No ratification of Paris Agreement before next year
THE MINISTRY of Economic Growth and Job Creation has sought to quiet concerns over Jamaica’s failure to ratify the Paris Agreement, ahead of the 22nd Conference of the Parties (COP) to the United Nations Framework Convention on Climate Change, being held in Marrakech this month.
“We will be at the COP, and we negotiate as a part of a block, so we will still be able in the different bodies – the Group of 77 and China and the Alliance of Small Island States – to have our voices be heard there. So we will still have an opportunity to influence,” said Colonel Oral Khan, chief technical director in the ministry.
“So yes, we wanted to be there as one that has ratified, but because of the processes that we have to go through, we are regrettably not there,” he added.
Khan’s response comes in the wake of a recent caution from Dr James Fletcher, Saint Lucia’s former minister of sustainable development and former head of the CARICOM Task Force on Sustainable Development.
“Given that the Paris Agreement will enter into force in the Marrakech meeting ... if you haven’t ratified the Paris Agreement, then really you cannot be at the table determining rules and procedures and everything else,” Fletcher told The Gleaner at the recent Caribbean Renewable Energy Conference in Miami.
“If you have not ratified the agreement, then you don’t have a voice at the meeting. There will be CARICOM countries there (who share similar challenges) and who The Jonathan Guy-Gladding painting titled 1.5 to Stay Alive, which is counted among the artistic outputs from the Caribbean’s 1.5 to Stay Alive campaign.
will speak on your behalf, but I don’t think it is a position you want to be in because you cannot articulate your own concerns,” he added.
Against this background, Fletcher – well respected in climate change negotiating circles
and who was patron of the 1.5 to Stay Alive campaign run by regional partners, including Panos Caribbean, the Caribbean Community Climate Change Centre and the Caribbean Development Bank, last year and into this year – urged those islands James Fletcher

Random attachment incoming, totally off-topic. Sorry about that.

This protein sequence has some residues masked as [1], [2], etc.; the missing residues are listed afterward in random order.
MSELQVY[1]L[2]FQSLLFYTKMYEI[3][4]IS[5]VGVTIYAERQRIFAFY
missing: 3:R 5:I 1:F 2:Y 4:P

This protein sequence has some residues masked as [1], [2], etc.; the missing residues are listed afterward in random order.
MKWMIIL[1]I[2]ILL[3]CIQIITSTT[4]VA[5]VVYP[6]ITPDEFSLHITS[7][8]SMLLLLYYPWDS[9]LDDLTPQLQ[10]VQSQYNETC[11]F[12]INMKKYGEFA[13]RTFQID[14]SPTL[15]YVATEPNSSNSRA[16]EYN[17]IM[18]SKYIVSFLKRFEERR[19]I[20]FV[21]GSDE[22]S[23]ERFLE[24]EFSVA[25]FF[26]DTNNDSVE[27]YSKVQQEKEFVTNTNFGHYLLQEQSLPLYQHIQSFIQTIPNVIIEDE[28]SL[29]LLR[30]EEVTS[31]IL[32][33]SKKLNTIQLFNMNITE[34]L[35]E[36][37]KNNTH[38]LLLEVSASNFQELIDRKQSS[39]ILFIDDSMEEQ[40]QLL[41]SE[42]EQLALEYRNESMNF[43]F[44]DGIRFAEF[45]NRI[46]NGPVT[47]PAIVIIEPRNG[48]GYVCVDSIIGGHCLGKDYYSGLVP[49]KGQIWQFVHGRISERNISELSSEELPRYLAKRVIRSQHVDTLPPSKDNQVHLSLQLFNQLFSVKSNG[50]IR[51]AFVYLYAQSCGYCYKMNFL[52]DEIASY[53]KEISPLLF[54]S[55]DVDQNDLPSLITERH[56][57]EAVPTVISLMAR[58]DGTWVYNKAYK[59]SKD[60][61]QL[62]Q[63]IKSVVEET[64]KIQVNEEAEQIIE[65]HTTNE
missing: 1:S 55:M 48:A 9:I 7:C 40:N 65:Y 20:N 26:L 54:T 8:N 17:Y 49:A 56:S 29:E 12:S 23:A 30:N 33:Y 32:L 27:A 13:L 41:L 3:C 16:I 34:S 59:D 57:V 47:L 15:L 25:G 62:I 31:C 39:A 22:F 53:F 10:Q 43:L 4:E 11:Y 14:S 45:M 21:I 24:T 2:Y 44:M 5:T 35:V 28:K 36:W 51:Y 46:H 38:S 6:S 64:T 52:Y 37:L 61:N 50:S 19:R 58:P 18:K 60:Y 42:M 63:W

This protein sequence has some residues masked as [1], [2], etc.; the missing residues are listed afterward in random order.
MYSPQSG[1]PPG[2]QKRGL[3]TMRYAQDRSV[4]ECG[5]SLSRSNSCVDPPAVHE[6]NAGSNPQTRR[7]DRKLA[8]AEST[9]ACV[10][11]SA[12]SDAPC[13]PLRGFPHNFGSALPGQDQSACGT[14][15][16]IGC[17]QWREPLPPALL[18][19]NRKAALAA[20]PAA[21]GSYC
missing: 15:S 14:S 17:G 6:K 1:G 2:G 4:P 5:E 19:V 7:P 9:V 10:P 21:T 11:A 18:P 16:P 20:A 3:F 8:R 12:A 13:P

that had not yet ratified to do so.
Jamaica is one of five CARICOM member states that have not yet done so. The others are Haiti, Montserrat, Suriname and Trinidad and Tobago.
Meanwhile, Fletcher has itemised significant emissions reduction and the freeing of climate finance flows as key areas on which Caribbean islands – counted among those most vulnerable to climate change, which threatens extreme weather events, the likes of Hurricane Matthew, which ravaged several islands recently – should push for action at this COP.
“... the situation is ominous; the projections are all showing that our area will be one of the
ARMED WITH comments from the Office of the Attorney General (AG), Jamaica is looking at next year to ratify the Paris Agreement, which sets the framework for the global response to climate change.
“We have received the comments of the AG, which point out the obligations the country would have under the agreement. We now have to complete a series of consultations with the various stakeholders that would have a critical part to play in meeting those obligations,” revealed Colonel Oral Khan, chief technical director in the Ministry of Economic Growth and Job Creation.
“So we are going to be entering into that period of consultation before we seek the formal approval to ratify. We do not anticipate any hurdles; it is just now a process that we have to go through to ensure that we do not leave anybody behind. When we ratify, everybody must understand their obligations,” he added. Among other things, Jamaica will need to satisfy the United Nations Framework Convention on Climate Change (UNFCCC) requirement for nationally determined contributions (NDCs) to reducing greenhouse gas emissions, which fuel global warming.